Cardiac imaging is an essential part of clinical cardiovascular medicine to identify disease, assess severity and make management decisions, guide interventions, and monitor progression or effect of therapy. In this chapter we introduce the noninvasive diagnostic techniques available today and discuss general topics that the different imaging modalities share, such as the challenges of imaging a moving organ, technical validation, image quality, and safety.
KeywordsCardiac imaging, Multimodality imaging, Evidence-based diagnostics, Safety.
One cannot cure without knowing what is wrong, which is why diagnostic techniques are essential to practice medicine. The heart is a mechanical organ, a pump consisting of moving structures, directed flow, electric controls, and an efficient oxygen and nutrient supply system. These physical phenomena can be investigated in many ways, externally by physical examination, auscultation, or electrocardiogram; invasively using catheters; and more recently by various types of noninvasive cross-sectional imaging modalities. In this book we focus on the fast-developing field of noninvasive cross-sectional imaging of the heart. There is perhaps no other organ where imaging is more important for the clinical management than the heart. While the principal purpose of cardiac imaging is the diagnosis of disease, its impact reaches further than that. Imaging provides information on the severity of disease, the prognostic consequences of abnormalities, and thereby guides imaging decisions. Nowadays, arrhythmia, coronary disease, and an increasing number of structural cardiovascular conditions can be treated by minimally invasive intervention procedures. These catheter-based procedures rely on noninvasive imaging for patient selection, preparation, and direct procedural guidance. While for most healthcare professionals imaging is most tangible in clinical care, diagnostic techniques are becoming more important in research as well. Imaging can improve our understanding of cardiovascular physiology and disease and serve as a noninvasive monitor of disease progression—for instance as a surrogate marker to assess the effect of pharmacological or mechanical interventions ( Figure 1.1 ).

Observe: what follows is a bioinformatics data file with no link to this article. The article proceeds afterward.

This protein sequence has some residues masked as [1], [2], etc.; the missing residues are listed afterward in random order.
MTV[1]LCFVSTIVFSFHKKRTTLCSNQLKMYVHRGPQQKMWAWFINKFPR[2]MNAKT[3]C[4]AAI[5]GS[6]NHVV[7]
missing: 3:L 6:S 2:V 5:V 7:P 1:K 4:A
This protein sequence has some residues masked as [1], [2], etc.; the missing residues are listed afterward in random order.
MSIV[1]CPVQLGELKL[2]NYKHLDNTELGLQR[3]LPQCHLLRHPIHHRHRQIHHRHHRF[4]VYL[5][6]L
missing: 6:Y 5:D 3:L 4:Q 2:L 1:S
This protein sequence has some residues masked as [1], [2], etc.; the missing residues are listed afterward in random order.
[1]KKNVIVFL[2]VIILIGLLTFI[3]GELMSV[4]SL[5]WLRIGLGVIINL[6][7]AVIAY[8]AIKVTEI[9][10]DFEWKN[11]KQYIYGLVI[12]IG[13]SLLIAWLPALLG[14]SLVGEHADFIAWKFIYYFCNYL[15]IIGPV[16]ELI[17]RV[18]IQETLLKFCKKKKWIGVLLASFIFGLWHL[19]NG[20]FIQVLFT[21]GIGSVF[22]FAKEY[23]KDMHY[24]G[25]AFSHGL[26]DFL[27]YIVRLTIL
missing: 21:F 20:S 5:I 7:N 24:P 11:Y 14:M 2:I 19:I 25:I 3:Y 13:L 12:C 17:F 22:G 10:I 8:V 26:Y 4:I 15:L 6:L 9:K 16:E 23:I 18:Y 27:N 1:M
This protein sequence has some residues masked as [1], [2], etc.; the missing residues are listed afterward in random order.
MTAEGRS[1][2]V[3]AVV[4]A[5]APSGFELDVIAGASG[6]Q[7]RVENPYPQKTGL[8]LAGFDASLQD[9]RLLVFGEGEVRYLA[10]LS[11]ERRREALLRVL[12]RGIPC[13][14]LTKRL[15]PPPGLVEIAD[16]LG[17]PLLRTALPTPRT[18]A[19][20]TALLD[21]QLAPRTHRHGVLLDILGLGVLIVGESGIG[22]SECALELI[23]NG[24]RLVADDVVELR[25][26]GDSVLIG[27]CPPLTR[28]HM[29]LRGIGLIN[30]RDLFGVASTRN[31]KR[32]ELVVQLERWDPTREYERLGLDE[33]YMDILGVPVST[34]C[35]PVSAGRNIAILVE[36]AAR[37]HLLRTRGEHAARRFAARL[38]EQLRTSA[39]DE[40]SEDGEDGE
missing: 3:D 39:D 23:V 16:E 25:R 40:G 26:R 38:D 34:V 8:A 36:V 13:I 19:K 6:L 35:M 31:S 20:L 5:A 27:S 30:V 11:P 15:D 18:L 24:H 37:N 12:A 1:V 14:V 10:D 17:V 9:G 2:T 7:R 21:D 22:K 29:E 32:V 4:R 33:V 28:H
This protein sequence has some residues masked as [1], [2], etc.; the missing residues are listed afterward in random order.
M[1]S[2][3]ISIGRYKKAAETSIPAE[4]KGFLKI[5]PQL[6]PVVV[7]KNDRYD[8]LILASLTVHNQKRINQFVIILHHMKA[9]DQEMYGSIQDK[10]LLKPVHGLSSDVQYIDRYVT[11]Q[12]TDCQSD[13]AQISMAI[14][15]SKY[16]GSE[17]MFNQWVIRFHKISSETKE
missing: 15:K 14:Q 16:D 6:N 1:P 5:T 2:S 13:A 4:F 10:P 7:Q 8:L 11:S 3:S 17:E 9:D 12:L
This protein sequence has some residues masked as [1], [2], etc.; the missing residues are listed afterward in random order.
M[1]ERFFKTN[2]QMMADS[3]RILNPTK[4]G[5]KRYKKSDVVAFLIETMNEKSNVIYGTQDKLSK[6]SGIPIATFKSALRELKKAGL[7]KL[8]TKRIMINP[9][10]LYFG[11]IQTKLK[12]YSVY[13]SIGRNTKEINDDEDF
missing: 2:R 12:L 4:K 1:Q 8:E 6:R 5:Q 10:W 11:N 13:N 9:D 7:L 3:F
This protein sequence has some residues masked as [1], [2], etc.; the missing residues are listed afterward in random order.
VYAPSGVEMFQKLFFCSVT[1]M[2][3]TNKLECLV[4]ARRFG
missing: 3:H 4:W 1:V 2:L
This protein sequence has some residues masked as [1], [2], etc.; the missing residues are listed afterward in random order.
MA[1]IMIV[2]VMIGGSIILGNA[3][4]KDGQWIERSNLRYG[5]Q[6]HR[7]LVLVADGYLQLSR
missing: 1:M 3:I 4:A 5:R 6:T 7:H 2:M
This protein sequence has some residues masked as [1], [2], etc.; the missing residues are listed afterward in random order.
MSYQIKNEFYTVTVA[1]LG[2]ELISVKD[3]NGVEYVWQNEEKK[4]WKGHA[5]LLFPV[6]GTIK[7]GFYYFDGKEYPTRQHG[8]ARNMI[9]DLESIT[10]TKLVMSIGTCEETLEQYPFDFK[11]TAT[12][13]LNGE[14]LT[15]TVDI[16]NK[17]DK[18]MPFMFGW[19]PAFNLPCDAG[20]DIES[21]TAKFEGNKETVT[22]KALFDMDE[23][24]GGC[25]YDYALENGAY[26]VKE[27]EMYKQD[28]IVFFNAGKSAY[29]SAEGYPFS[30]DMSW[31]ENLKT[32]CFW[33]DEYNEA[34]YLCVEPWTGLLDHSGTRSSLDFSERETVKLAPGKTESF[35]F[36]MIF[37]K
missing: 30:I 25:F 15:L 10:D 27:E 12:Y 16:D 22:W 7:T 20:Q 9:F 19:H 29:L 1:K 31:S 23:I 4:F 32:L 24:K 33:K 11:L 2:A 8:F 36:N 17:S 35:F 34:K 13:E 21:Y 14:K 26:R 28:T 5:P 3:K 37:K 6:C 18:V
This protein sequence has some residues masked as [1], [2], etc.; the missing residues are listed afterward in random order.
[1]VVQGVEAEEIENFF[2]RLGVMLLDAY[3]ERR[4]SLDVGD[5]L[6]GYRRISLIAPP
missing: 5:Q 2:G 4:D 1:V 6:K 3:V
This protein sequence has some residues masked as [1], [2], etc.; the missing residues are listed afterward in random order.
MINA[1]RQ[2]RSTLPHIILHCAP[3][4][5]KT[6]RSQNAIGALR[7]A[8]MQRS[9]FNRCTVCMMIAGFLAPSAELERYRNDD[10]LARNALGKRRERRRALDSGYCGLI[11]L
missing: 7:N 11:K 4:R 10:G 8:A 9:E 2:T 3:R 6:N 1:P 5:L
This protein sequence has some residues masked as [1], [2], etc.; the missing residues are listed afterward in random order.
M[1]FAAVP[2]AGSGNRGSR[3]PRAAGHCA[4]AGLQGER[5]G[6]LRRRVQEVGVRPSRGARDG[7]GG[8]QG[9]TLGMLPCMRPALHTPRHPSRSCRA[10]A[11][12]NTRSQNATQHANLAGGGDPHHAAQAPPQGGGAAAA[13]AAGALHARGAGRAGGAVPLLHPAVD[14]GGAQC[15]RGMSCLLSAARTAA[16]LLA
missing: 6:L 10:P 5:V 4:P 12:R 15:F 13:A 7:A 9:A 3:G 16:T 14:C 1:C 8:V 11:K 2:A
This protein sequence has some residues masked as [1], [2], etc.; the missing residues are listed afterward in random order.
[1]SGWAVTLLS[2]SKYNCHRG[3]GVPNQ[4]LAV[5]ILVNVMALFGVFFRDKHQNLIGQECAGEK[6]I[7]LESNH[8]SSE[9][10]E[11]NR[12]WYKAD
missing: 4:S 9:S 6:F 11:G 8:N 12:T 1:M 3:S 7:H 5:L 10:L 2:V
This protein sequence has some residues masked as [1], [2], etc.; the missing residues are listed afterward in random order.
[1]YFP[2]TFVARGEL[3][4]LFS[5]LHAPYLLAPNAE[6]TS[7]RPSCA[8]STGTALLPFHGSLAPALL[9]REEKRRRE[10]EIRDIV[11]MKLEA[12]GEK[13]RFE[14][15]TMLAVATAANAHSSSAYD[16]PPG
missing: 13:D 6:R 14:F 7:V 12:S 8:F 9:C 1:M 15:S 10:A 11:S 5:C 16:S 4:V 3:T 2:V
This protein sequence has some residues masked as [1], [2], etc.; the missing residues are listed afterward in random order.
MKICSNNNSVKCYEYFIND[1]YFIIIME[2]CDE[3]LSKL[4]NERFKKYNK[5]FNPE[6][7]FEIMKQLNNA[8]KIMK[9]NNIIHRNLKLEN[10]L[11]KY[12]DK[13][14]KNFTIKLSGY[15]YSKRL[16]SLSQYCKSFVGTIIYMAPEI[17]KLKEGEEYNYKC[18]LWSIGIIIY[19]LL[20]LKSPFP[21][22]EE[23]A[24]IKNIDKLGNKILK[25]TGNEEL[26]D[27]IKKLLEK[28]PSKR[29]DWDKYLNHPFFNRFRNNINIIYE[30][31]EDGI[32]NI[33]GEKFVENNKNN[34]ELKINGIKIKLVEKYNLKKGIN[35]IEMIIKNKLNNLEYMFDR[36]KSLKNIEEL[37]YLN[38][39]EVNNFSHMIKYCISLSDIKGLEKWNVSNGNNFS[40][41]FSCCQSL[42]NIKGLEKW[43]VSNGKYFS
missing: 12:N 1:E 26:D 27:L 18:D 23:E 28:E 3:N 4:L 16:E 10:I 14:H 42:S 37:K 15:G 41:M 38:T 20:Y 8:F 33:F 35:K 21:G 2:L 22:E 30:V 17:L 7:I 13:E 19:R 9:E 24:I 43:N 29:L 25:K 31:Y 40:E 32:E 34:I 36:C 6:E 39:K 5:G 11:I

Imaging the heart
The notion that imaging of the heart is important does not imply that it is easy. As a matter of fact, the heart was rarely the first organ to be interrogated by new imaging techniques. There are several reasons why the heart is more difficult to image in comparison to other parts of the body, although the gravity of these limitations varies between modalities and applications. The most distinguishing characteristic of the heart is its perpetual movement, by contraction, but also as a result of respiration. To visualize the heart, images need to be taken very quickly (echocardiography) and the acquisition needs to be synchronized to the rhythm of the heart (CT, CMR, nuclear imaging), unless one is willing to accept the motion blurring when larger structures are investigated (nongated nuclear and CMR techniques). The heart’s position fairly deep within the body, protected by the rib cage, poses additional challenges, limiting the acoustic windows for echocardiography, creating excessive image noise on CT, reducing the radiofrequency signal for CMR, or causing attenuation artifacts on nuclear images. Respiratory motion is relevant for longer imaging protocols involving smaller structures. Particularly for angiographic studies using arterial contrast enhancement, short scans are preferable, necessitating very fast acquisition of imaging data.